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20 Nov 2015
What Should I Do With My Life?
In the current climate most of us will know someone who is under the threat of redundancy or perhaps it has already happened, another that has dreamed of becoming self employed, those fed up with the rat race, the commute and so on.
Probably most of us at some points will feel dissatisfied with our lives and more likely our jobs, business or career.
If you are thinking about making a change or change is being forced upon you, then I would recommend you read a book called “What Should I Do With My Life” by Po Bronson. The book contains 50 short real-life stories of people that Po interviewed who were asking themselves what life is for, where their real gifts lie and what they really wanted to do with their lives. Even though there are only 50 stories in the book Po interviewed more than 900 people.
Po writes with a lot of sensitivity and puts their stories across with great insight and so rather than a typical self help book; you have a gritty look at the ups and downs of what each individual goes through. As you’d imagine some people come out on top and others are still struggling to find their niche and battle against expectations of friends, colleagues and loved ones. The book is not intended as a ‘how to’ guide, the point is to emphasise the compulsion that we all feel to do something important, meaningful and that fulfils us rather than something that we do just to pay the bills.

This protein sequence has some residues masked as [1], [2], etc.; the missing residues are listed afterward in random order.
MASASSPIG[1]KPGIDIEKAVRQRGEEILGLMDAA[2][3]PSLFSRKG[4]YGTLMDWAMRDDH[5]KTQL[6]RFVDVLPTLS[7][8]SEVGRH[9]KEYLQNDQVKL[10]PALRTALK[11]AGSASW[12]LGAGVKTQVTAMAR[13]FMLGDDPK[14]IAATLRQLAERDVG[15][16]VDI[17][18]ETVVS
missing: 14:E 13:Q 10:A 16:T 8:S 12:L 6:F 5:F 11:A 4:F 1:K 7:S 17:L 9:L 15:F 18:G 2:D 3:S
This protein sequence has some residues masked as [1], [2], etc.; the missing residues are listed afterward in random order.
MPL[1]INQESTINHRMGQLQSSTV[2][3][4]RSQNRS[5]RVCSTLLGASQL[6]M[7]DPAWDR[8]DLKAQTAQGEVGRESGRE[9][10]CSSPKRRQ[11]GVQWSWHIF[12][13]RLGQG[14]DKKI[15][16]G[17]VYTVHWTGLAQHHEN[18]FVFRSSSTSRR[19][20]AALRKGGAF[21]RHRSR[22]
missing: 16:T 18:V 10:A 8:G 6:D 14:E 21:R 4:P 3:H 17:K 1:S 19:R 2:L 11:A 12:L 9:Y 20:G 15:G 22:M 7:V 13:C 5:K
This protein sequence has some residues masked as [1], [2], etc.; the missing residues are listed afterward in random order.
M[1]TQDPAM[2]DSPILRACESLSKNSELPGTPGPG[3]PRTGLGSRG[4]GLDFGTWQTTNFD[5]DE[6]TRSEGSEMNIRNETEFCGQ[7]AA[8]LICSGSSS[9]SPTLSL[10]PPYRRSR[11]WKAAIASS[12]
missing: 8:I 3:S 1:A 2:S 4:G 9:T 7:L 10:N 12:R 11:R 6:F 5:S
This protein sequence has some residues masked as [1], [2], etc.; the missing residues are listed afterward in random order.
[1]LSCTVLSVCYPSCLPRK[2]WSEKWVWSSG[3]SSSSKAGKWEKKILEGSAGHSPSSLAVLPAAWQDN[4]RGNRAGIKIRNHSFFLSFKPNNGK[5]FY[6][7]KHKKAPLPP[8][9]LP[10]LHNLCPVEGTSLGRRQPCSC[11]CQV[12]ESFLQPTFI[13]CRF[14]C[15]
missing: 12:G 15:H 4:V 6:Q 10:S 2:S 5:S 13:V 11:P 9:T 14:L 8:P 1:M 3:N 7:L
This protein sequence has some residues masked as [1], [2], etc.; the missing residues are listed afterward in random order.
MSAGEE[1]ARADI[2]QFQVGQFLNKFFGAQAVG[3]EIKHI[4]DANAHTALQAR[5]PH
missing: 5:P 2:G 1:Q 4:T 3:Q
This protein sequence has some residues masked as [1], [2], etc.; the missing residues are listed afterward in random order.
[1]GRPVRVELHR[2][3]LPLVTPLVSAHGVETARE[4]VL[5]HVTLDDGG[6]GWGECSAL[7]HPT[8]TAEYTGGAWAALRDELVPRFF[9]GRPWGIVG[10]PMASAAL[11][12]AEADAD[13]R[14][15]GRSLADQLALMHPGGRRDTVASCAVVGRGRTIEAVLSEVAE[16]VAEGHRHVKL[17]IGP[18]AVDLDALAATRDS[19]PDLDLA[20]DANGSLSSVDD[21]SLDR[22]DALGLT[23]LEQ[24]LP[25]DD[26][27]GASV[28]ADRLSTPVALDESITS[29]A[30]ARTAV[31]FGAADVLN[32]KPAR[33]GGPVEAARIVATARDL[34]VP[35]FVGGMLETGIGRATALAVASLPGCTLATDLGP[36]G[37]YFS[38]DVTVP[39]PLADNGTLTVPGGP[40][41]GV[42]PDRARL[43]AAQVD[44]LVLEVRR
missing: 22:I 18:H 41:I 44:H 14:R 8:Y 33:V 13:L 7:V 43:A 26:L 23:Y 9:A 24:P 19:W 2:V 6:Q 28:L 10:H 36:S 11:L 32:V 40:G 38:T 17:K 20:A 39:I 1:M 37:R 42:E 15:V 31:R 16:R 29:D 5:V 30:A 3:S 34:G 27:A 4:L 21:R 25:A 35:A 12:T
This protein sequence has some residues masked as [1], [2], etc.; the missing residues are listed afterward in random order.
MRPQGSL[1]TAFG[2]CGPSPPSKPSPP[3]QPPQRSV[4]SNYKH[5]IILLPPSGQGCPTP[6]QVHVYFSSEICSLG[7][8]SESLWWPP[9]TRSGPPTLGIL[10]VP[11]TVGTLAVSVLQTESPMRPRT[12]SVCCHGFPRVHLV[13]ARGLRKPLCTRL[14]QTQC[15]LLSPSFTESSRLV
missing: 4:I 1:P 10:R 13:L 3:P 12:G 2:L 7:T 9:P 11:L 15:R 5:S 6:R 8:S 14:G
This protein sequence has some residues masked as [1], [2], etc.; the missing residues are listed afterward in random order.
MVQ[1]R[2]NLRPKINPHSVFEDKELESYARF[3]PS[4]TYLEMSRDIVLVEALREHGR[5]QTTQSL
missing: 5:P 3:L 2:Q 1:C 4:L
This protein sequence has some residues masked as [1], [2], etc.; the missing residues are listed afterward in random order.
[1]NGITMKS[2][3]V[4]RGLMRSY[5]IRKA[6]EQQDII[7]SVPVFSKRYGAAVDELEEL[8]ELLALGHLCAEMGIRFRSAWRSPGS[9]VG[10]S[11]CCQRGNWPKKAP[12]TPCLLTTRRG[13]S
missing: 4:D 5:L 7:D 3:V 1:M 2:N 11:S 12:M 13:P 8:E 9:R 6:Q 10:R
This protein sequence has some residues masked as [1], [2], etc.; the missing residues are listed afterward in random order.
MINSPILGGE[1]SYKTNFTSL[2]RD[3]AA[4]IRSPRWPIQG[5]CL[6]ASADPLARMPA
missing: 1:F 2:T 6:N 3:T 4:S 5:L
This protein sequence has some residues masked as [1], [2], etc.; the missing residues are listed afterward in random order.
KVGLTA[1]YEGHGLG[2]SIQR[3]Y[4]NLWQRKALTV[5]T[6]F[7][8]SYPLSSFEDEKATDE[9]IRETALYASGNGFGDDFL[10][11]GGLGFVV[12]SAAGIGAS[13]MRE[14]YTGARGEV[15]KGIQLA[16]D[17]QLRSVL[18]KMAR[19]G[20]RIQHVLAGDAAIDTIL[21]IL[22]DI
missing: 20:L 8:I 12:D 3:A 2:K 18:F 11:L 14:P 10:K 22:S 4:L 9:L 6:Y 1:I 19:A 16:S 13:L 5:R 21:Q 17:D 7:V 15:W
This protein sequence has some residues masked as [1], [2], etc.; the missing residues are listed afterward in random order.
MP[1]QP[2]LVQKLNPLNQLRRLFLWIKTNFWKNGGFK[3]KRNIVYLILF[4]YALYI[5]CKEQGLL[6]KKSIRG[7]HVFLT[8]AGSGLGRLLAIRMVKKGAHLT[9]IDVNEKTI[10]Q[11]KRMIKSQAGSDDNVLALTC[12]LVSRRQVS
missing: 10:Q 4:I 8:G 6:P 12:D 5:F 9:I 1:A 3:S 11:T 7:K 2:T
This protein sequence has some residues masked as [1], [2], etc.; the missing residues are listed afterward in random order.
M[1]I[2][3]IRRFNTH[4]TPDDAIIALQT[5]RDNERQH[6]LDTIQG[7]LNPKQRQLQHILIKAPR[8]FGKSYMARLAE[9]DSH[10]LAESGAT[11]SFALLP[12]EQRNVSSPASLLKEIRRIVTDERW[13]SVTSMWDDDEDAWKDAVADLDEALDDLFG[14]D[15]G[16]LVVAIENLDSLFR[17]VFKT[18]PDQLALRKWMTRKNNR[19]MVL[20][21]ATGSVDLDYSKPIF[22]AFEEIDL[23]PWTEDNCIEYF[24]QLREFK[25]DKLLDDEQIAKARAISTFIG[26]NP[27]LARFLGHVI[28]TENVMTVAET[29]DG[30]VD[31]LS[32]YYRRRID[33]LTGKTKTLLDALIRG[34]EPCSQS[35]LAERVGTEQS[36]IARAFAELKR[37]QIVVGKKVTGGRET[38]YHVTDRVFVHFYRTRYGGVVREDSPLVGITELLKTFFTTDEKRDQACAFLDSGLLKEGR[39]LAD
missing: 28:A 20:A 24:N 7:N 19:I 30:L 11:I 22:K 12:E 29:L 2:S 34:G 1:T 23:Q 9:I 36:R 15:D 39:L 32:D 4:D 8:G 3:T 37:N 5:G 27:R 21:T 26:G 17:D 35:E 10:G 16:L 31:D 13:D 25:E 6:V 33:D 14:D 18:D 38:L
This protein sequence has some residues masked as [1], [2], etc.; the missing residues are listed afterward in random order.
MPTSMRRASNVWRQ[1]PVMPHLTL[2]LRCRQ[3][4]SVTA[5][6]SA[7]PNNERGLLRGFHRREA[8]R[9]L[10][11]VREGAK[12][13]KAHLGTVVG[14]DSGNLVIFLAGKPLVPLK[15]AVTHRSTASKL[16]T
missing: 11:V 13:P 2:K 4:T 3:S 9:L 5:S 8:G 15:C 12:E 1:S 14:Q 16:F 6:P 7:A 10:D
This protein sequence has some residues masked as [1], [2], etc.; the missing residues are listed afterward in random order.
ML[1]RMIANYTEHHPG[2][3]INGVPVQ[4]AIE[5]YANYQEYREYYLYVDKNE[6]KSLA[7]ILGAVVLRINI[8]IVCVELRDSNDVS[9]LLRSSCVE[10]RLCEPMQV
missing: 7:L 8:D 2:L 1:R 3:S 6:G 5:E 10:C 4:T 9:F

The people that Po interview live in the US although they are not all American but their thoughts, dreams and desires translate to any country and some of their career changes make for highly entertaining reading such as the investment banker who gives it all up to become a catfish farmer in Mississippi, or the chemical engineer from Walthamstow who decides to become a lawyer even though he is in his sixties.
You would not imagine that Po himself struggles with life purpose given he has written this book and more before and after, but the book is interspersed with anecdotes from his own life demonstrating his own struggle to find purpose.
The book is ideal for anyone who is disillusioned with life, there are few people that would not find the stories thought provoking and fill them with empathy, sometimes envy but most of all admiration.
Book image courtesy of Penguin Random House.